Reputation and Public Relations Article Review

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            The Importance of Reputation and the Role of Public Relations is a peer-reviewed journal article discussing corporate reputation, its significance, reputation management methodology, and the role that public relations has in preserving a reputation. It was written by Dirk Gibson, Jerra Gonzales, and Jaclynn Castanon. The following is a review of the insights I gathered from their work.

Firstly, the discernments into the definition of corporate reputation were helpful because of how the author divided up the many facets and related opinions of the subject. Reputation can be difficult to define because it is intangible, no matter whether it is considered an asset or a liability.

I was surprised by how many definitions existed about what corporate reputation consists of. To name a few, some define that reputation is solely derived from the company’s stakeholders’ perceptions, while others declare it is the collective images perceived only by significant stakeholders. Another definition maintains that reputation is derived from an organization’s intangible assets such as its employee dedication, degree of consumer confidence, brand loyalty, management trustworthiness, and organizations public image. Overall, however, the article concluded that corporate reputation “signifies public evaluation of organizational activity… (and it) …includes elements of trust, credibility, responsibility, and accountability.”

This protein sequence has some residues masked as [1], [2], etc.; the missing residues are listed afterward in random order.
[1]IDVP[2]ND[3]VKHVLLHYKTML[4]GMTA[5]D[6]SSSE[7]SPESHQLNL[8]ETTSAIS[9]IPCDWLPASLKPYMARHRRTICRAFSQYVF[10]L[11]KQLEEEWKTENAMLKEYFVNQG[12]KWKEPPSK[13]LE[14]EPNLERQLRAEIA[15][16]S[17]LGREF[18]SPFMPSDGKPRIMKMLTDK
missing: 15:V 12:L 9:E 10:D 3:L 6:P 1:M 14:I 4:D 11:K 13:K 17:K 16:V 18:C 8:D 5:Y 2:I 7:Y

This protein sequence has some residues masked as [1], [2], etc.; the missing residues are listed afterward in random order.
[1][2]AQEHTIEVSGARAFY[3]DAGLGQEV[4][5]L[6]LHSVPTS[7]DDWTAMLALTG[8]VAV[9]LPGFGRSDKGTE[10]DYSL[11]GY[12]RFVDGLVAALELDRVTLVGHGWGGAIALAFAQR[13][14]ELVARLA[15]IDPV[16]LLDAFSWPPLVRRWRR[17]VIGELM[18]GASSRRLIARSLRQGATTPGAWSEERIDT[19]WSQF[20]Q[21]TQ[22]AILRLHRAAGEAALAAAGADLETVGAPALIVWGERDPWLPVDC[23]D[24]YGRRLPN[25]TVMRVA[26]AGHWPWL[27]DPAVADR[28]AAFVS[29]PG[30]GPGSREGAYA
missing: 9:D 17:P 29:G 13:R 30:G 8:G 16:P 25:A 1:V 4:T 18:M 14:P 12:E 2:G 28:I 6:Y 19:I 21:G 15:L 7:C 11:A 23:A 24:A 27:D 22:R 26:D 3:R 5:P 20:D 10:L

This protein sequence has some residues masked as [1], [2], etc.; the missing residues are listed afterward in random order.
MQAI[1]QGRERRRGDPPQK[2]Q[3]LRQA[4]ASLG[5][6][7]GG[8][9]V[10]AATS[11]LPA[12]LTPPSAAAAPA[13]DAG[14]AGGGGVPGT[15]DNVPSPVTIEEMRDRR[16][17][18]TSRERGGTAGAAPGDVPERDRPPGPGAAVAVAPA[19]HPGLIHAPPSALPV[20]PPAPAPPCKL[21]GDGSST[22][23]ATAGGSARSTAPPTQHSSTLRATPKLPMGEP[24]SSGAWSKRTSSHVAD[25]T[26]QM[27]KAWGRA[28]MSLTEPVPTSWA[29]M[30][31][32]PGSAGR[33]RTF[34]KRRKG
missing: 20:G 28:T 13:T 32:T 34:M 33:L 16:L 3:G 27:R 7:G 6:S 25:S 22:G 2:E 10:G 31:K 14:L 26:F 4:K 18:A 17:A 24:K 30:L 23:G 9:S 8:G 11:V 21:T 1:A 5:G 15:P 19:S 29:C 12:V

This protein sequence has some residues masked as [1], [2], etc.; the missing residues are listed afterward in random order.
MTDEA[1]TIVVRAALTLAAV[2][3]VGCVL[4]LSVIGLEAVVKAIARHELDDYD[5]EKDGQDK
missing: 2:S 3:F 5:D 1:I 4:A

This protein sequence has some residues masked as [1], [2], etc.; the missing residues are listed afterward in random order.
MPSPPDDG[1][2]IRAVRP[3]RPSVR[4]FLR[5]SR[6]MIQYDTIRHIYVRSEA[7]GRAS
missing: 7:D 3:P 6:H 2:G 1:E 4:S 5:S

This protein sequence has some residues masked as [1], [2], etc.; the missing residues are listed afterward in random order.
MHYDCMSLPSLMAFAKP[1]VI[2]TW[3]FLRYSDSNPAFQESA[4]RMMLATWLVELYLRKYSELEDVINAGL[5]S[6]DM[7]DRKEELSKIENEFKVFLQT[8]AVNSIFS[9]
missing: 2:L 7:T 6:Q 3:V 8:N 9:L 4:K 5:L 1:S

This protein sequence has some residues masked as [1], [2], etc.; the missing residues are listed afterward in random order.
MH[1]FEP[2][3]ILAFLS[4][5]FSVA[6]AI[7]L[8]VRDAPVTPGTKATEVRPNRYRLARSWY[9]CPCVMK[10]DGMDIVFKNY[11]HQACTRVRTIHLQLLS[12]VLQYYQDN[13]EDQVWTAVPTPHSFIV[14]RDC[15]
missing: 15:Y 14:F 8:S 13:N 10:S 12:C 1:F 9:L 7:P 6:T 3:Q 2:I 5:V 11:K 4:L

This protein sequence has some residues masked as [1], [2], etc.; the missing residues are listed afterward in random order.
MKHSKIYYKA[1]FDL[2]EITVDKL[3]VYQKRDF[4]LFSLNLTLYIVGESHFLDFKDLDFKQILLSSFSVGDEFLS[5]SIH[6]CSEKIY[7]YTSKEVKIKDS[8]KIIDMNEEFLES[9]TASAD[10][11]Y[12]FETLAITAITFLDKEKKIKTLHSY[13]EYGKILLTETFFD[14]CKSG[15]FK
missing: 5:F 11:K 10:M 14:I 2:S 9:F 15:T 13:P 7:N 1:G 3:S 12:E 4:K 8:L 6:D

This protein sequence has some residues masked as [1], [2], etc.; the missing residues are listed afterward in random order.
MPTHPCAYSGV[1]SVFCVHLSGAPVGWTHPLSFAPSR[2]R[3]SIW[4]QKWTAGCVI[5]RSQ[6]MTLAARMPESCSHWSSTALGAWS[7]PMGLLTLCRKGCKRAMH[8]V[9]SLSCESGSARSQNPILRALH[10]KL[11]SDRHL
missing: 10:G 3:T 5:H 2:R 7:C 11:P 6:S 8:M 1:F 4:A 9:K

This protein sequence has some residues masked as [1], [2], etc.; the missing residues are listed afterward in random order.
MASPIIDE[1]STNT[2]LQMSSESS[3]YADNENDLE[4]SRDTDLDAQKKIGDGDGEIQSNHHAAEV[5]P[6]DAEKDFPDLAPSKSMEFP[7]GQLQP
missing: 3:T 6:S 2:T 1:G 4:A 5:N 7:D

The next section of the article discussed how the significance of a corporation’s reputation was once inconsequential, but in today’s world, it is of important consequence. Having a positive reputation can be an organization’s most important asset while negative reputations can lead to serious business complications and costs. Although the information from this section was beneficial, I wish to have read more about some examples of companies with good reputations compared to companies with bad ones. Comparing the good and the bad is always an insightful way to convey a point and learn more about helpful practices in reputation management.